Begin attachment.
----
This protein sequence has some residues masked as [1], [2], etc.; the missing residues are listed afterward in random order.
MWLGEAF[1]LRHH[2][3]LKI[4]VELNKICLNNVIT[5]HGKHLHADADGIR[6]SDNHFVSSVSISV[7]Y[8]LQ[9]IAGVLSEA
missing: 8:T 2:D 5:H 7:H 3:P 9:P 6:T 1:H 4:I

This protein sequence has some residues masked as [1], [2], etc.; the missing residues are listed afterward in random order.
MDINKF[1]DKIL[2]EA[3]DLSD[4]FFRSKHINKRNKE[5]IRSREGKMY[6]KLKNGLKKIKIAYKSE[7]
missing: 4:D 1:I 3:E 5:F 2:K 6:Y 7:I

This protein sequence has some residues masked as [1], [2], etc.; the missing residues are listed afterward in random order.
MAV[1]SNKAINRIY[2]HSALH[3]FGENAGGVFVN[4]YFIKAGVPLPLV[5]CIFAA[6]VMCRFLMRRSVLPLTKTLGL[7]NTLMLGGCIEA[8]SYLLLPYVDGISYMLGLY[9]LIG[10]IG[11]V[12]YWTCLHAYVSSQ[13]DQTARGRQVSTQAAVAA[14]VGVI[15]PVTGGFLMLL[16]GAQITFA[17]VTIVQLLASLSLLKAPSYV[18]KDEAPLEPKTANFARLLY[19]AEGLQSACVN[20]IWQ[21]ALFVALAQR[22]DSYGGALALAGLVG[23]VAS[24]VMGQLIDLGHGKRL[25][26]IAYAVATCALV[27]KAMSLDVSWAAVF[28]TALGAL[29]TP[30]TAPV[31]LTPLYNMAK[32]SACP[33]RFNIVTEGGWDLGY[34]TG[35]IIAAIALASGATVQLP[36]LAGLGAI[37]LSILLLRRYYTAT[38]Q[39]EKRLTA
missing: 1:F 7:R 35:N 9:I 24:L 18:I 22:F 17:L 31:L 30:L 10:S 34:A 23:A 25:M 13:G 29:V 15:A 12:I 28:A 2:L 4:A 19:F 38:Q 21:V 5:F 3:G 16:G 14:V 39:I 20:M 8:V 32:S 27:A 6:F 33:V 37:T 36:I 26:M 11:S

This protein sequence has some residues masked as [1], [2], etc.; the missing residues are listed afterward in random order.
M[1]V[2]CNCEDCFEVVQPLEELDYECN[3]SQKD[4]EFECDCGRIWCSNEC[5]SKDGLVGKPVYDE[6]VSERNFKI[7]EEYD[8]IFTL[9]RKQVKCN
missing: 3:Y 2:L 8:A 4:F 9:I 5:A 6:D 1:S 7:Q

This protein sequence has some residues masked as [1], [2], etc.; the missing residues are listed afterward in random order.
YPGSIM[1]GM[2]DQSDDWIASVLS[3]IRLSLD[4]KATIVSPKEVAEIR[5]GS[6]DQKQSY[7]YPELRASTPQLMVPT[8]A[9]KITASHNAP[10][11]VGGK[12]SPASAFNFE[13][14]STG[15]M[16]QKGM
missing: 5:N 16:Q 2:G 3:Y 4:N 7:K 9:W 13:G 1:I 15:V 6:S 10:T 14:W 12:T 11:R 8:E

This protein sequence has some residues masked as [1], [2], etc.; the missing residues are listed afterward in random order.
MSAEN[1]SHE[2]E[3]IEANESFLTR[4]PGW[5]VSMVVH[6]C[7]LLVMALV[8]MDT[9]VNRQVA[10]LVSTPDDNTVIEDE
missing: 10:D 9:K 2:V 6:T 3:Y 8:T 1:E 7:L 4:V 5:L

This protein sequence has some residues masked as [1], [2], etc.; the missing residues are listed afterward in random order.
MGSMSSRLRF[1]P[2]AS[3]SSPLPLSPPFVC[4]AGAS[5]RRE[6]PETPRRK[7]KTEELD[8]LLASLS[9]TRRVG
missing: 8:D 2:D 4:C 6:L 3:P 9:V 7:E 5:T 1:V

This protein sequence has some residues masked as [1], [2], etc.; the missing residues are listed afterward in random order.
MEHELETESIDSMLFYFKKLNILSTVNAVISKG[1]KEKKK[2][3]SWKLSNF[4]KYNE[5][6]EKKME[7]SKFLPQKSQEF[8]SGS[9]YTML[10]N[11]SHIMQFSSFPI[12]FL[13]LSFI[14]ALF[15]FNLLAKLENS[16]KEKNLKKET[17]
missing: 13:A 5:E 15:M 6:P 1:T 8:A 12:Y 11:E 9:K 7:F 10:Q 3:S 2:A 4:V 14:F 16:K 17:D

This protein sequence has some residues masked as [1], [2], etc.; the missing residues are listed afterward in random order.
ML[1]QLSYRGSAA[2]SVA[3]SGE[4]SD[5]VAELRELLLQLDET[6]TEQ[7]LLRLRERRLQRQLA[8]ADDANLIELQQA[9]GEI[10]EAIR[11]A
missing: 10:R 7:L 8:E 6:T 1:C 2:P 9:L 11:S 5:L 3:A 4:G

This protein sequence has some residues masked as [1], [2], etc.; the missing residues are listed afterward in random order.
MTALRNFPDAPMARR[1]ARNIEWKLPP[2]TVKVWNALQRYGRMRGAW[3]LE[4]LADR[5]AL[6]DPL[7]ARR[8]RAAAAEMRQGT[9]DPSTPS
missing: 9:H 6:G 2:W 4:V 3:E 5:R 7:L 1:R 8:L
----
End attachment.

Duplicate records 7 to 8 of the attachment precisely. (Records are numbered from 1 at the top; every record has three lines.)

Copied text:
This protein sequence has some residues masked as [1], [2], etc.; the missing residues are listed afterward in random order.
MGSMSSRLRF[1]P[2]AS[3]SSPLPLSPPFVC[4]AGAS[5]RRE[6]PETPRRK[7]KTEELD[8]LLASLS[9]TRRVG
missing: 8:D 2:D 4:C 6:L 3:P 9:V 7:E 5:T 1:V

This protein sequence has some residues masked as [1], [2], etc.; the missing residues are listed afterward in random order.
MEHELETESIDSMLFYFKKLNILSTVNAVISKG[1]KEKKK[2][3]SWKLSNF[4]KYNE[5][6]EKKME[7]SKFLPQKSQEF[8]SGS[9]YTML[10]N[11]SHIMQFSSFPI[12]FL[13]LSFI[14]ALF[15]FNLLAKLENS[16]KEKNLKKET[17]
missing: 13:A 5:E 15:M 6:P 1:T 8:A 12:Y 11:E 9:K 7:F 10:Q 3:S 2:A 4:V 14:F 16:K 17:D